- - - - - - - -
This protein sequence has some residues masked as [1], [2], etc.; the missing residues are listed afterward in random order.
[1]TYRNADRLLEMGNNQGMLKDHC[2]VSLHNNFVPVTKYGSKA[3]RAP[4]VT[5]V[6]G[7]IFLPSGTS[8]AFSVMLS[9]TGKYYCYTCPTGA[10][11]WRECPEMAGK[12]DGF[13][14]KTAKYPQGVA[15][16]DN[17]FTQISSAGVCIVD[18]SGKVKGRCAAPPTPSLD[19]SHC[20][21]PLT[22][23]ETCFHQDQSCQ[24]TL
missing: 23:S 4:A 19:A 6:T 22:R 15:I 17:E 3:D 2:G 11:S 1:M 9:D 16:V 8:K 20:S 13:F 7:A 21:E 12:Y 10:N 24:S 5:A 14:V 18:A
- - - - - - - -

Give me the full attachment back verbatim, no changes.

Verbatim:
This protein sequence has some residues masked as [1], [2], etc.; the missing residues are listed afterward in random order.
[1]TYRNADRLLEMGNNQGMLKDHC[2]VSLHNNFVPVTKYGSKA[3]RAP[4]VT[5]V[6]G[7]IFLPSGTS[8]AFSVMLS[9]TGKYYCYTCPTGA[10][11]WRECPEMAGK[12]DGF[13][14]KTAKYPQGVA[15][16]DN[17]FTQISSAGVCIVD[18]SGKVKGRCAAPPTPSLD[19]SHC[20][21]PLT[22][23]ETCFHQDQSCQ[24]TL
missing: 23:S 4:A 19:A 6:T 22:R 15:I 17:E 3:D 2:G 11:S 1:M 9:D 16:V 8:K 20:S 13:F 7:A 21:E 12:Y 10:N 24:S 5:A 14:V 18:A